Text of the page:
Life & Letters


About this Item

Title: Walt Whitman to Peter Doyle, 14 June [1872]

Date: June 14, 1872

Whitman Archive ID: loc.01735

Source: The Charles E. Feinberg Collection of the Papers of Walt Whitman, 1839–1919, Library of Congress, Washington, D.C. Transcribed from digital images or a microfilm reproduction of the original item. For a description of the editorial rationale behind our treatment of the correspondence, see our statement of editorial policy.

Notes for this letter were created by Whitman Archive staff and/or were derived from Walt Whitman, The Correspondence, ed. Edwin Haviland Miller, 6 vols. (New York: New York University Press, 1961–1977), and supplemented or updated by Whitman Archive staff.

Editorial note: The annotation, "1872," is in an unknown hand.

Contributors to digital file: Alex Kinnaman, Elizabeth Lorang, Kathryn Kruger, Zachary King, Eric Conrad, and Nicole Gray

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107 north Portland av.
June 14.

Dear son,

I got home all right Saturday night—& have been having quite a good time. There is nothing very new—Mother is well as usual. I shall print my College Poem in a small book—it will be small—& is intended as the beginning of a larger one1—I am having it set up at the printing office—will send you one in ten or twelve days.

Pete, how are you getting along—I suppose on 142 the same as when I was there—I see by the papers that the head men have mostly migrated from Washington, & that it is said to be hot & dull enough there3

—Do you see any thing of Mr. Tasistro? I rec'd the letter he sent to the office for me—I am writing this in the house in Portland av—we are having a showery afternoon—

—Good bye, my darling boy—& I will try to write again soon, (& a more interesting letter)—


Peter Doyle (1843–1907) was one of Walt Whitman's closest comrades and lovers, and their friendship spanned nearly thirty years. The two met in 1865 when the twenty-one-year-old Doyle was a conductor in the horsecar where the forty-five-year-old Whitman was a passenger. Despite his status as a veteran of the Confederate Army, Doyle's uneducated, youthful nature appealed to Whitman. Although Whitman's stroke in 1873 and subsequent move from Washington to Camden limited the time the two could spend together, their relationship rekindled in the mid-1880s after Doyle moved to Philadelphia and visited nearby Camden frequently. After Whitman's death, Doyle permitted Richard Maurice Bucke to publish the letters Whitman had sent him. For more on Doyle and his relationship with Whitman, see Martin G. Murray, "Doyle, Peter," Walt Whitman: An Encyclopedia, ed. J.R. LeMaster and Donald D. Kummings (New York: Garland Publishing, 1998).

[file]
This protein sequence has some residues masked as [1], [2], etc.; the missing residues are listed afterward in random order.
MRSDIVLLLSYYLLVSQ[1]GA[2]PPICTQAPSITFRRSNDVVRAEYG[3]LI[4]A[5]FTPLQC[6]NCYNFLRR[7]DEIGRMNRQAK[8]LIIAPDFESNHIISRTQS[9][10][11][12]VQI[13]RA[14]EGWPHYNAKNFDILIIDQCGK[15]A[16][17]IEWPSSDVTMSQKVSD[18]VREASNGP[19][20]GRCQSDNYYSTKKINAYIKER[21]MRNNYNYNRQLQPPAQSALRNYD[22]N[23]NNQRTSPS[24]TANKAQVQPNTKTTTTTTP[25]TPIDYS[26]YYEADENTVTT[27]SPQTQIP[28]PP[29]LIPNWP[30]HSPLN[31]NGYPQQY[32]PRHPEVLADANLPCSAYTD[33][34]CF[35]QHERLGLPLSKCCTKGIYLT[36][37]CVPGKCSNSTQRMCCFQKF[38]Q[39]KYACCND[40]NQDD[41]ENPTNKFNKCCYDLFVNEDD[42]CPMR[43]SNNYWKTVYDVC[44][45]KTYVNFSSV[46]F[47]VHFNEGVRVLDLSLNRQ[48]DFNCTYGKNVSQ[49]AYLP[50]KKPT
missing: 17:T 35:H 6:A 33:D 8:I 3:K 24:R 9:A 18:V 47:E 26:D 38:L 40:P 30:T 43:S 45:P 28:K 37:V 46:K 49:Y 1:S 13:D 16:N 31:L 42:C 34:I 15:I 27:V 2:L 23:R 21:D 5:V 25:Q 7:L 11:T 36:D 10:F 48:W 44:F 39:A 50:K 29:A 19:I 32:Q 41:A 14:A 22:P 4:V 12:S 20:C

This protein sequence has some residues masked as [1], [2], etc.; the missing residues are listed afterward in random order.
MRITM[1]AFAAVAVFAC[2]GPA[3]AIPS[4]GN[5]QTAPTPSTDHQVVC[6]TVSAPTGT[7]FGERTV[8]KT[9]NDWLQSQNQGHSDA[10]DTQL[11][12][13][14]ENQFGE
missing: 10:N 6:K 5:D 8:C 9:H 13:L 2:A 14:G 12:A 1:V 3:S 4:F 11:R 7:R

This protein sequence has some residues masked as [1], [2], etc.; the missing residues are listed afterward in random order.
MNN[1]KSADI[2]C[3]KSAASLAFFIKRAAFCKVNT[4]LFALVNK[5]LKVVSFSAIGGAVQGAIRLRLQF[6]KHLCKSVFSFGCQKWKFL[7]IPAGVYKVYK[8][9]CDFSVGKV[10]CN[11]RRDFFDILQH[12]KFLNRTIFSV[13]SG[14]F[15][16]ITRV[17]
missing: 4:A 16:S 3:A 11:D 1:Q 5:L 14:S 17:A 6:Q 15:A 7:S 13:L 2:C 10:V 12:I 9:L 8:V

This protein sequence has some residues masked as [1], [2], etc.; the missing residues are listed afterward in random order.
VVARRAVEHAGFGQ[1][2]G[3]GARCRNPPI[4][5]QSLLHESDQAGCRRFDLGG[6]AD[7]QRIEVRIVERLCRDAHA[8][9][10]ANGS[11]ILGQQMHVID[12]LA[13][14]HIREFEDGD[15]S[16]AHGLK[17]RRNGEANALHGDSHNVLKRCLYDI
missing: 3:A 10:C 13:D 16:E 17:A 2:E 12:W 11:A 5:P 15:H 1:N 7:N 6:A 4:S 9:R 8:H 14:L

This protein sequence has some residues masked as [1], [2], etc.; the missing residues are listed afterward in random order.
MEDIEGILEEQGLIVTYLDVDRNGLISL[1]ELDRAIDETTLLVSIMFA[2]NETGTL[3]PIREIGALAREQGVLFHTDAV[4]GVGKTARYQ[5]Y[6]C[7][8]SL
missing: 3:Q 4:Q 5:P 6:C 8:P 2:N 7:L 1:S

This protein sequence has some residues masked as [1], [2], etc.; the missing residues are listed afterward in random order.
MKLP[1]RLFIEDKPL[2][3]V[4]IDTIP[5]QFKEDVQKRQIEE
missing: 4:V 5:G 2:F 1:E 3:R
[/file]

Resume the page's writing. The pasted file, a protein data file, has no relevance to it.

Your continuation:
1. In the preface to this small pamphlet Whitman clearly states that he had completed Leaves of Grass and was about to start a new work—a clear indication, in Gay Wilson Allen's words, that "he is not sure of his new literary intentions" (Walt Whitman Handbook [Chicago: Packard and Company, 1946], 202). [back]

2. The number of Pete's car. [back]

3. On June 12 an article in the New York Times entitled "The Deserted Capital" noted the absence of the President and congressmen from Washington: "The transition is at once from scenes of busy excitement to dull times and hot weather." [back]


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